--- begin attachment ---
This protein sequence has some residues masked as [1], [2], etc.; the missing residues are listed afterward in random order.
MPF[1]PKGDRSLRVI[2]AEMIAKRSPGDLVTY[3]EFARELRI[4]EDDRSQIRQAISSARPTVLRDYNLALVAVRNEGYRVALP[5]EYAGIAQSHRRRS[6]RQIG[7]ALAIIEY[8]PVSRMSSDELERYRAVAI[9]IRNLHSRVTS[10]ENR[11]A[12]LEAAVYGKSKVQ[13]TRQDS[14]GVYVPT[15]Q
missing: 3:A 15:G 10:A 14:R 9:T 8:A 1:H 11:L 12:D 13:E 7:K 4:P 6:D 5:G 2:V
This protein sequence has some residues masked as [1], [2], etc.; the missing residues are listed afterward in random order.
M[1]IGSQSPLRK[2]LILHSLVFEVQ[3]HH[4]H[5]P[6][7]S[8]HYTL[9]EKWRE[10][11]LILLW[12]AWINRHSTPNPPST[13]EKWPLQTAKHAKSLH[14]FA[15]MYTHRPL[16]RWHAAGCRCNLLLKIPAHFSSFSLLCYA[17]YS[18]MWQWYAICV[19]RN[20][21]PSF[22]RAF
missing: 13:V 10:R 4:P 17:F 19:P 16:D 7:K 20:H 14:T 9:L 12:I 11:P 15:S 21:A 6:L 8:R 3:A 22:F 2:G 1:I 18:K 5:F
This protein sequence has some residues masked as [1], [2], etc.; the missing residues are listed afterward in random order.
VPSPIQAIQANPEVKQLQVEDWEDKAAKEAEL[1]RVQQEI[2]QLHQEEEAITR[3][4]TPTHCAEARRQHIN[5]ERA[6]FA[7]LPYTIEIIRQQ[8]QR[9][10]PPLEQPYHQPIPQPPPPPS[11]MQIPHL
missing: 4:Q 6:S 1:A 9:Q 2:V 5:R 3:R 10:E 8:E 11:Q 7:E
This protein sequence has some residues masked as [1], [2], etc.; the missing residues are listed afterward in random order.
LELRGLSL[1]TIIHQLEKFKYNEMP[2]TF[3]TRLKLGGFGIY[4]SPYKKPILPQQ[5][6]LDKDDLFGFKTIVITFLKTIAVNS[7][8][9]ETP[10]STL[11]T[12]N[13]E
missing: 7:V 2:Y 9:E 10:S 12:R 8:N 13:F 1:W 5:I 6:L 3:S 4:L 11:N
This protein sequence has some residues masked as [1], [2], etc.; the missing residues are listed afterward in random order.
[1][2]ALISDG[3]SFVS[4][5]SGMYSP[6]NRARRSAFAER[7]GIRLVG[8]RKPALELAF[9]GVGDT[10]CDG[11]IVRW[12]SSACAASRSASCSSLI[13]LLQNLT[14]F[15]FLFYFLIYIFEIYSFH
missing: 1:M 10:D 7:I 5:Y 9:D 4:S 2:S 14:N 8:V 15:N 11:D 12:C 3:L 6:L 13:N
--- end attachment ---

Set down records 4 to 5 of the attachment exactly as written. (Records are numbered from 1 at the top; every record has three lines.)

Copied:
This protein sequence has some residues masked as [1], [2], etc.; the missing residues are listed afterward in random order.
LELRGLSL[1]TIIHQLEKFKYNEMP[2]TF[3]TRLKLGGFGIY[4]SPYKKPILPQQ[5][6]LDKDDLFGFKTIVITFLKTIAVNS[7][8][9]ETP[10]STL[11]T[12]N[13]E
missing: 7:V 2:Y 9:E 10:S 12:R 8:N 13:F 1:W 5:I 6:L 3:S 4:L 11:N
This protein sequence has some residues masked as [1], [2], etc.; the missing residues are listed afterward in random order.
[1][2]ALISDG[3]SFVS[4][5]SGMYSP[6]NRARRSAFAER[7]GIRLVG[8]RKPALELAF[9]GVGDT[10]CDG[11]IVRW[12]SSACAASRSASCSSLI[13]LLQNLT[14]F[15]FLFYFLIYIFEIYSFH
missing: 1:M 10:D 7:I 5:Y 9:D 4:S 2:S 14:N 8:V 15:N 11:D 12:C 3:L 6:L 13:N